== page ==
For example, if a member of the Crew of the Ship is injured as a result of a gas blow-out, cover is excluded for any liability that the Member may have for any claim that is brought against him by the Crew member. However, cover is also excluded for liabilities, losses etc., that are incurred by a Member if a member of the Crew is injured as a result of falling down a stairwell during the course of drilling operations in circumstances which could equally have occurred even if the Ship had not been engaged in drilling activities at the time. 

(C) ...provided that for the purpose of this Rule 60.1.a the Ship shall be deemed to be carrying out production operations if… (Rule 60.1)
Rule 60.1 describes the type of activities that are deemed to constitute production operations for the purposes of the Rule. The factor that links all of them is the use of the Ship as a storage or product separation facility and not as a means of carrying passengers or cargo. 

(D) …accommodation units moored or positioned on site as an integral part of such operations… (Rule 60.1)
For the purposes of Rule 60 an accommodation unit is considered to be engaged in drilling or production operations when the vessel is moored or positioned on site as an integral part of such operations even though the vessel is not directly involved in the drilling or exploration process. However, cover is not excluded for liabilities that arise as a result of events that occur at a time when the accommodation unit is proceeding to or from the site.2 

(E) For semi-submersible heavy lift vessels and any other vessels designed exclusively for the carriage of heavy lift cargo the Association shall not cover under a P&I entry liability for loss of or damage to or wreck removal of cargo… (Rule 60.2)
Semi-submersible heavy lift vessels and any other vessels that are designed exclusively for the carriage of heavy lift cargo and which otherwise comply with the definition of ’Ship’ in Rule 1.1 are entitled to P&I cover except for liability for loss of or damage to, or wreck removal of, cargo, unless such liability arises under the terms of a contract of carriage that have been approved by the Association. 

The restriction of cover that is described in Rule 60.2 applies only to vessels that are designed exclusively for the carriage of heavy lift cargo. Therefore, the restriction does not apply to ships that have the capability to carry heavy lift cargo but which are not designed exclusively for that purpose and which regularly carry other forms of cargo as well as heavy lift cargo. The question of whether a vessel is designed exclusively for the carriage of heavy lift cargo is a question of fact depending on all the circumstances.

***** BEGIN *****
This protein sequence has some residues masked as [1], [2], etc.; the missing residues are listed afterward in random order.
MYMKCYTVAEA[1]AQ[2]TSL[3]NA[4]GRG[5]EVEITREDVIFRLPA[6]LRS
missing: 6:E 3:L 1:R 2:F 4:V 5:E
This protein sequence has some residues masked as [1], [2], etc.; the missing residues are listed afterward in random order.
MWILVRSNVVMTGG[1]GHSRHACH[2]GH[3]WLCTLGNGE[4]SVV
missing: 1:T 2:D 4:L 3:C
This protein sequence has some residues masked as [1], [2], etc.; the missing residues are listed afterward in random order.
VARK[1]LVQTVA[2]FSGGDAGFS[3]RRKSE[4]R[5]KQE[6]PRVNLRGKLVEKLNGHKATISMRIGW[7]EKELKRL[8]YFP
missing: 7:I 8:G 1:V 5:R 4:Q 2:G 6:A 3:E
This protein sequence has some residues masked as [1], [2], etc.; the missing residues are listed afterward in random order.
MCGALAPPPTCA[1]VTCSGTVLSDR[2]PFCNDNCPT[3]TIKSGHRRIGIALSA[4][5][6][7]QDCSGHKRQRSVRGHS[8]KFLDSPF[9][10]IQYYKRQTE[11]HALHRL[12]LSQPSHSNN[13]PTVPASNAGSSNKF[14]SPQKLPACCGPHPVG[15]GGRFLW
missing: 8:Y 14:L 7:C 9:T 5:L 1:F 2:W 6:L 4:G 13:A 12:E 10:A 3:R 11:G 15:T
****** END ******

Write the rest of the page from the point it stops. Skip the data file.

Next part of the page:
Cover is restricted for such vessels since the activities in which they are engaged can result in very heavy losses that are not compatible with the risks to which Members that operate conventional Ships are normally exposed. The cargoes that are normally carried by such vessels are extremely large and valuable components for on or offshore industrial projects that are transported to sites such as oil and gas exploration fields. Due to the weight and/or value of the cargo, the limits of liability that may apply in the event of claims may be very high. Furthermore, the cost of removing or raising cargo from the wreck of such a vessel, or after cargo has fallen from such a vessel, is normally very high. Consequently, it is considered that the liabilities, losses etc., that arise as a result of the carriage of such cargo on such ships differ substantially in nature and scale from those that the membership as a whole will normally expect to bear when operating their Ships. Consequently, Rule 60.2 provides that cover is available from the Association only if the carriage is undertaken on contractual terms that have been approved by the Association. 

However, the restriction extends only to liabilities, losses etc., that arise in relation to claims for the loss of, or for damage to, or for the wreck removal of cargo, i.e. the type of liability for which cover would otherwise be available under Rules 34 or 40. Therefore, P&I cover is available for other types of claim that may be made against such vessels, e.g. for claims that are made in relation to the Crew under Rule 27. 

(F) …save insofar as the carriage is undertaken on contractual terms approved by the Association (Rule 60.2)
The purpose and aim of this provision is to ensure that the Association does not provide cover for liabilities, losses etc., that arise in relation to the carriage of heavy lift cargo on Ships that are designed exclusively for such carriage under terms of carriage that are not considered to be acceptable to the Association or which are excluded under the Pooling Agreement. Cover is available for liabilities that arise pursuant to the terms of the Heavycon 2007 charterparty since such terms are approved by the Association provided that the charterparty has not been materially amended.


1 It is unlikely that a drilling vessel can satisfy the test of ‘eligible vessel’ for the purposes of Appendix II of the Pooling Agreement.
2 An accommodation unit is a Ship as defined in Rule 1 and is therefore entitled to cover under Rule 2 unless it is a mobile offshore unit that is entered in accordance with Part III of the Rules.